Nothing is more emasculating as a football fan than when opponents can run at will. It is a hopeless feeling. The 2011 Seahawks started by stopping the run. Red Bryant, Brandon Mebane, Alan Branch and Chris Clemons made up one of the best run-stopping lines in franchise history. They were supported by thumpers like Kam Chancellor, Hill, David Hawthorne and K.J. Wright. Earl Thomas darted in and around the opposing line to pull down backs before they got started. Opponents who tried to pass were faced with the most physical secondary in the NFL with Brandon Browner and Richard Sherman. Tackling was superb, and the youth made it feel like every new game was going to be better than the last. The only thing holding this defense back from being the most fun to watch was an inconsistent pass rush and an offense that failed to possess the ball for the first eight games. The linebackers were largely ordinary as well. If only they could add a speed rusher, an interior rusher, and some quicker players at the linebacker position…
#2 – 1992 Seahawks
Only a historically terrible Seahawks offense could obscure what very well could have been the franchise’s best defense. Kennedy was the most dominant player Seattle had seen on that side of the ball. Jacob Green and Kenny Easley were fantastic, but their positions made it impossible to control a game the way Kennedy did from the middle of the line. He was a wrecking ball slamming into opposing lines snap after snap, and the lineman looked like bowling pins getting knocked every which way as they bounced off of him. Nobody blocked Kennedy that year. Nobody. He registered 14.0 sacks, 4 forced fumbles, and an astounding 92 tackles from the DT position. Kennedy wrecked the interior while Porter crashed the edge for 9.5 sacks. Robinson took advantage to the tune of 7 interceptions. Opposing quarterbacks rarely had a chance. Seattle was ranked 4th in passing yards allowed and 1st in passing TDs allowed. Their lower ranks in rush defense were a direct result of opposing offenses being on the field for nearly the entire game due to the inept Seahawks offense. The fact that this crew ended the season ranked 10th in the NFL in total yards allowed was miraculous. Even a league-average offense would have made this defense best in the NFL.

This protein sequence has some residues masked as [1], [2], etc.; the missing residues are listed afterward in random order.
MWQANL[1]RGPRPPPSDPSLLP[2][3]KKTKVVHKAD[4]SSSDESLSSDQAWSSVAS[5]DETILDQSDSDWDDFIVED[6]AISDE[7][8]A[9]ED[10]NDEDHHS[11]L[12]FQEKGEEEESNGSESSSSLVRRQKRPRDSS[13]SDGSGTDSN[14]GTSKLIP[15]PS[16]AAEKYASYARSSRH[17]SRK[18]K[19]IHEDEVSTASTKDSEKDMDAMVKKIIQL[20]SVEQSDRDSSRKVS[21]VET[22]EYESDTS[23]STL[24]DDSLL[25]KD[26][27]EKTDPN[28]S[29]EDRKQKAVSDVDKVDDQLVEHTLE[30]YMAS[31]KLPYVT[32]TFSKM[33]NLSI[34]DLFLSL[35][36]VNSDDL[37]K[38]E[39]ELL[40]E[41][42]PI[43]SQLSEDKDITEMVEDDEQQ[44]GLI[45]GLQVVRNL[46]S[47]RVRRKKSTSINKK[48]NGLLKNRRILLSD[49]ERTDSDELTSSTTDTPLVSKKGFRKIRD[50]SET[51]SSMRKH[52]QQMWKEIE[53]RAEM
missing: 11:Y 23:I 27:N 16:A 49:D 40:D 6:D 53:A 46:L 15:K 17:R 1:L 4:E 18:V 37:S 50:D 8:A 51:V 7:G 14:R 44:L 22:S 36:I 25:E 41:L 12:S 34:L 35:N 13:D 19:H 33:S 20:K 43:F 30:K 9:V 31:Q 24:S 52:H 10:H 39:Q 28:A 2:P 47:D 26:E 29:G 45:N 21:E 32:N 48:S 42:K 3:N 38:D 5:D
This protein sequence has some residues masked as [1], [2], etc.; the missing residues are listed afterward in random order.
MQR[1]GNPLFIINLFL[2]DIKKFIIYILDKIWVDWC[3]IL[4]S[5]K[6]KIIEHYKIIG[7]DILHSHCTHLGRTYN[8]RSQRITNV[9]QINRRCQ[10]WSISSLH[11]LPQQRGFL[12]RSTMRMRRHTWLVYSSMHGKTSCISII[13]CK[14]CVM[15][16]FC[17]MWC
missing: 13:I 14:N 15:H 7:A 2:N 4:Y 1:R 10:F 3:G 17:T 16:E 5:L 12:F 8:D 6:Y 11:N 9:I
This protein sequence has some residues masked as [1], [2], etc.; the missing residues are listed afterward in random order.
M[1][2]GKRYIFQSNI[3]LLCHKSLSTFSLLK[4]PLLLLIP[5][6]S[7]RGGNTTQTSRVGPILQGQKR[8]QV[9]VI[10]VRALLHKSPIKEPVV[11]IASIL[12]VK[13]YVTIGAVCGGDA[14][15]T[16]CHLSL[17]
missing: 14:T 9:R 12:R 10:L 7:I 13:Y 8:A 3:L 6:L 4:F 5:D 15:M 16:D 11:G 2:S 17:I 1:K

#1 – 1998 Seahawks
Surprise! Most Seahawks fans remember the 1998 season for the Vinny Testeverde “helmet-gate” play where Seattle was denied a playoff spot when Testeverde’s helmet was mistaken for the football and declared a touchdown. What people forget is Jim Johnson bringing the most entertaining brand of defense seen around these parts. Blitzes came from everywhere and everyone. Turnovers popped out of opponents hands and found their way back to their endzone at a dizzying pace. There were eight, EIGHT, defensive touchdowns that season. Darrin Smith and Shawn Springs had two apiece. Willie Williams, Anthony Simmons and Adams each had one. Chad Brown was a revelation at linebacker, putting up 7.5 sacks and making plays literally all over the field. Watching Brown make open-field tackles was like watching Picasso paint the Mona Lisa. He never missed a tackle, no matter how much green field was around him. No other defender has matched his skill on the outside in that way. Springs picked off seven of the teams 24 interceptions, and did it with flare. Sinclair added 16.5 sacks and Phillip Daniels chipped in 6.5. Heck, even Matt LaBounty had 6.0. It was honestly disappointing when the Seahawks offense would come out on the field because the defense was so much fun to watch. Johnson was the mastermind, and letting him go became one of Mike Holmgren’s worst decisions. Eagles fans got to watch his defenses punish opposing quarterbacks for a decade after he left.